Otto Frank in 1979. He dies on August 19, 1980.
"I am now almost ninety and my strength is slowly failing. Still, the task I received from Anne continues to restore my energy: to struggle for reconciliation and human rights throughout the world."
Following the war, Otto Frank devotes himself to human rights and achieving mutual respect. With his second wife Fritzi, he answers thousands of letters. These letters are written by people who have read the diary and they reach him from all over of the world. Elfriede or Fritzi (her nick name) lost her husband and son during the Holocaust. Fritzi and her daughter survived the concentration camps.
He corresponds with some readers at length and says about this: "Young people especially always want to know how these terrible things could ever have happened. I answer them as well as I can. And then at the end, I often finish by saying: 'I hope Anne's book will have an effect on the rest of your life so that insofar as it is possible in your own circumstances, you will work for unity and peace.'"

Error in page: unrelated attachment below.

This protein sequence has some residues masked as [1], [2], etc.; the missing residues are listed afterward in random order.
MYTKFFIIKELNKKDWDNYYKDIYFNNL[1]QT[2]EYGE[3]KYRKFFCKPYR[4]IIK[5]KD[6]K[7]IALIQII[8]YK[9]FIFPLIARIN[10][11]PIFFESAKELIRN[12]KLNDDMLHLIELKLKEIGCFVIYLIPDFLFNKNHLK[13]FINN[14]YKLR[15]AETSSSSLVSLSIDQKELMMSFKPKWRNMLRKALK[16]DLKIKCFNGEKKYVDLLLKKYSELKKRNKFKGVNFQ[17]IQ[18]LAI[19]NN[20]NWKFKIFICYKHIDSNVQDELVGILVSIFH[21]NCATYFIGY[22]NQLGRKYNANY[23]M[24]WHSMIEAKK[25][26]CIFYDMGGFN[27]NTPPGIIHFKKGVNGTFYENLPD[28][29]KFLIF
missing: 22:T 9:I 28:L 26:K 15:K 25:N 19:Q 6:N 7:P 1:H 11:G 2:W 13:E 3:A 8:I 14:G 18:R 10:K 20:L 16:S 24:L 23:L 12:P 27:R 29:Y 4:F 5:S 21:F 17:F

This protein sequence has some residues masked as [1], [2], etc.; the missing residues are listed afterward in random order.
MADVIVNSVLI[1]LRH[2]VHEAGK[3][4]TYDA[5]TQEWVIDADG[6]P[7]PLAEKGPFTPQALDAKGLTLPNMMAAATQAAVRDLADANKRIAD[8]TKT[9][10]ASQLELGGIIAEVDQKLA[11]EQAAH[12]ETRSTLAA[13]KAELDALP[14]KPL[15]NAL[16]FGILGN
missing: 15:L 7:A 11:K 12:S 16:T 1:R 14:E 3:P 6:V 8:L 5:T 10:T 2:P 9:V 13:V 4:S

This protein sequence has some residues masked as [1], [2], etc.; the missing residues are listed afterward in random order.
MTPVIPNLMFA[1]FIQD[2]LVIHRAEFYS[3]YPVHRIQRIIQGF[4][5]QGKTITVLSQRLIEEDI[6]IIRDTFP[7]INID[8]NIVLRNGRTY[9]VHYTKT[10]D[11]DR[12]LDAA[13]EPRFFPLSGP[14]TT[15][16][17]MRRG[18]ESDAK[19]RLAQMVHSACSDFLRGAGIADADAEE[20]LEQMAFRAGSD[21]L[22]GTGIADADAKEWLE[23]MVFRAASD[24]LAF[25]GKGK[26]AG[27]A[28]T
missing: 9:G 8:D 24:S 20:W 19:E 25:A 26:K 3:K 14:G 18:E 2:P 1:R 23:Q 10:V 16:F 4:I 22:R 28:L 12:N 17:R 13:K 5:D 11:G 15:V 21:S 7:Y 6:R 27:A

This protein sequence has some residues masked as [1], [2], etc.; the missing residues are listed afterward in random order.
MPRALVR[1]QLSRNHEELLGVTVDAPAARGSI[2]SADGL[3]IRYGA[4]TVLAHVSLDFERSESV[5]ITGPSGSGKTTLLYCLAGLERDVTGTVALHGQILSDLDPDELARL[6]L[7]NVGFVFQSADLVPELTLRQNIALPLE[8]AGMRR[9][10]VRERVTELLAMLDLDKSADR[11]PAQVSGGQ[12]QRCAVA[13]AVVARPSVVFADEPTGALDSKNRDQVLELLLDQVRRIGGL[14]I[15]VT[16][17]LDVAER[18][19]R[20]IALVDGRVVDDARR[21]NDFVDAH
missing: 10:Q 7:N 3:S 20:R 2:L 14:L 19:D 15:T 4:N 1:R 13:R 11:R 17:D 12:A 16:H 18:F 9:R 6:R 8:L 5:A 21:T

The Anne Frank House
The Anne Frank House was founded on 3 May 1957 with the primary aims of preserving the Anne Frank House and spreading the message of Anne Frank’s life and ideals. Following a fundraising drive, restoration work began in 1958, and the Anne Frank House was officially opened as a museum on 3 May 1960.
The Anne Frank House is an independent organisation entrusted with the care of the Secret Annexe, the place where Anne Frank went into hiding during World War II and where she wrote her diary. It brings her life story to the attention of people all over the world to encourage them to reflect on the dangers of anti-Semitism, racism and discrimination and the importance of freedom, equal rights and democracy.